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What to leave in (and take out of) the square footage
But, of course, it’s not that simple.
Garage space is not included in square footage, and many standards do not count basements (even if they’re finished) in overall square footage. Either way, make sure to measure the basement’s square footage for your records — you can still include it in any future property listings.
Conversely, finished attic space that’s fit for habitation and boasts at least seven feet of clearance should be included in your GLA. The same is true for any additional stories in the house.
For example, suppose you’re describing a two-story home with a 1,500-square-foot first floor, 1,000-square-foot second floor, and 800-square-foot finished attic. You could list it as 3,300 square feet with 1,000 square feet of unfinished basement and a 600-foot garage. But to describe it as a 4,900-square-foot house would mislead potential buyers about the size, and unfairly boost the property’s value.
Choosing Appropriate Comparables
Property tax assessments and sale prices should be based on the current housing market. Sales from three years ago, for instance, won’t help you determine a competitive price for your house now. Look for homes that have sold in the past 90 days, though in a sluggish market going further back might be okay. Also make sure the homes are genuinely comparable:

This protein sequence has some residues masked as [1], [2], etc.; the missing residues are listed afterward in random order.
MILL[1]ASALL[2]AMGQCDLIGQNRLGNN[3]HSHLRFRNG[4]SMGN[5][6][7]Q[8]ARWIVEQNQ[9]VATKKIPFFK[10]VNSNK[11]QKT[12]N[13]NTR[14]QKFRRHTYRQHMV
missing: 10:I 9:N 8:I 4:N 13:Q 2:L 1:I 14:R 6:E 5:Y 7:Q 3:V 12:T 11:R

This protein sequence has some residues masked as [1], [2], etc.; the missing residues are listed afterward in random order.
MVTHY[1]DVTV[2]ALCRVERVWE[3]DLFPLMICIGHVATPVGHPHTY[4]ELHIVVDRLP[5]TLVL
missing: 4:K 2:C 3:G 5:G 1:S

- Square footage shouldn’t be more than 10 percent larger or smaller than the home you own, or want to buy.
- The comps should have the same number of bathrooms and bedrooms.
- Comps should be in the same neighborhood and the same school district. If two homes are in different districts, that can make a big difference to the appraised value.
- Check for special cases. A house that sold low because it’s on a toxic waste dump isn’t a good comp if yours isn’t in the same situation.
Those that know how to find the square footage of a house carry an inherent advantage in every deal they work on. Of particular importance, however, is accuracy. Those who can accurately learn how to calculate square footage of a house stand a better chance of realizing success. At the very least, they will know exactly what they are getting into (or out of).
Have you ever run into questionable home measurement calculations? Would it have helped if you knew the standards used today? Please feel free to let us know in the comments below.